How far have NFL expectations fallen in Houston? We've gone from "kicking down the door" to "Gosh I hope the other team doesn't field their starters and that two of three other teams lose in games they shouldn't." I realize this is heresy in a World Class city like Houston, but I'm going to say it anyway: I miss the days when Houston didn't have an NFL team and we got the best games every week on TV.

I like Manny Pacquiao, I really do. His aversion to drug tests is ringing false to me however. Especially when you consider that he gave blood within two weeks of his fight with Ricky Hatton. I realize that most all of this is pre-fight hype, but hype over drug testing is not the type of hype you want to have.

Just a reminder: There are 45 days until NBC ruins the Winter Olympics by broadcasting nothing but people on ice in bad costumes. Seriously, is there anything more mind-numbingly boring than ice dancing? I can deal with ice skating, at least there's an element of risk there when some effeminate man goes for a quadruple axle and runs the risk of spearing one of the small kids whose job it is to pick up the flowers. Couples skating is OK as well. But Ice dancing? If NBC were really serious about upping ratings they'd show skeleton, and luge and bobsled. Not to mention more skiing. The thing that I like about the Winter Olympics is getting to see sports that we never see in Houston. Oh, and curling. I want to start a Houston Curling team in the worst way.

Monday, December 28, 2009

Your Houston Texans (Such as they are)

You know you're NFL team is not the powerhouse you envisioned it to be when the crux of the week's conversation is going to focus on the fact that next week's opponent has nothing to play for giving them a chance to secure the best season in franchise history.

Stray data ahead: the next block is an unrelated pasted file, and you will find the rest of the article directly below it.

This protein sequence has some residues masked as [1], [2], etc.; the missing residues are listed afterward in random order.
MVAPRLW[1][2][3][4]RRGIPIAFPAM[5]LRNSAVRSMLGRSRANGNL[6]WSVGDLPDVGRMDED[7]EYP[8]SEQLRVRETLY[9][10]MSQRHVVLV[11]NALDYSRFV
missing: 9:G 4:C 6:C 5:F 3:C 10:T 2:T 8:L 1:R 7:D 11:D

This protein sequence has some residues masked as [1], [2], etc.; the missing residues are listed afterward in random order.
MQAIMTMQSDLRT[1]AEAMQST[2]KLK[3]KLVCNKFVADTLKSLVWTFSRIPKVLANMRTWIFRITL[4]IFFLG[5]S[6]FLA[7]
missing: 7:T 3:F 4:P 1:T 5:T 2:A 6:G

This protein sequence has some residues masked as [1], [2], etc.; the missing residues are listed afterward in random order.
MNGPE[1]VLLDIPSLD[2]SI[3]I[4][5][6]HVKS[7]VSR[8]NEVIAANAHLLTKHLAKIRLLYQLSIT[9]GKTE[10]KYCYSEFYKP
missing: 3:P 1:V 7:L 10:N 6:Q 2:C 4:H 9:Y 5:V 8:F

What this means is that your team wouldn't be expected to beat said real powerhouse had they something to play for and weren't secretly doing what the best team in the conference did in an obvious manner against the Jets. (Who are now favored to win the playoff spot you covet FWIW) The taboo in the NFL is not throwing the game, it's looking for all the world that you're throwing the game. Those left out (The Texans) will have sports talkers and writers who will raise hell on the issue of the integrity of the playoff system etc. for the entiretly of the off-season. Fortunately for those of us who listen to sports talk radio, there are other choices. (Unfortunately none of them are really any good, but that's another post for another time.)

The important bit to take out of this is that, despite breathless proclamations to the contrary, this Texans team just isn't all that good. Yes, they have a shot at the "best record in franchise history" on Sunday, but that record is only 9-7, something teams such as New England, Indianapolis and (Yes) Dallas would consider a down year. That the Texans' pinnacle equals the trough for most playoff teams speaks volumes. Even in victory the Texans are uninspiring. As was the case Sunday, they have the ability to look like world-beaters for one half, and then coaching kicks in and they flounder around like fish out of water for the next.

How else do you explain a team going into halftime with a 27-3 lead only to watch it all but evaporate in the second half? It's coaching plain and simple. To be specific: bad coaching. Outside of sub-par talent in the defensive backfield bad coaching is the one thing the Texans have most. With all that being said, I think that 8-8 (or 9-7) is going to be more than enough to bring Kubiak & Co back for, at lest, one more year. Because of this, something has to be done to ensure these coaching mistakes aren't replicated in 2010, I'm not sure the City's psyche could take it.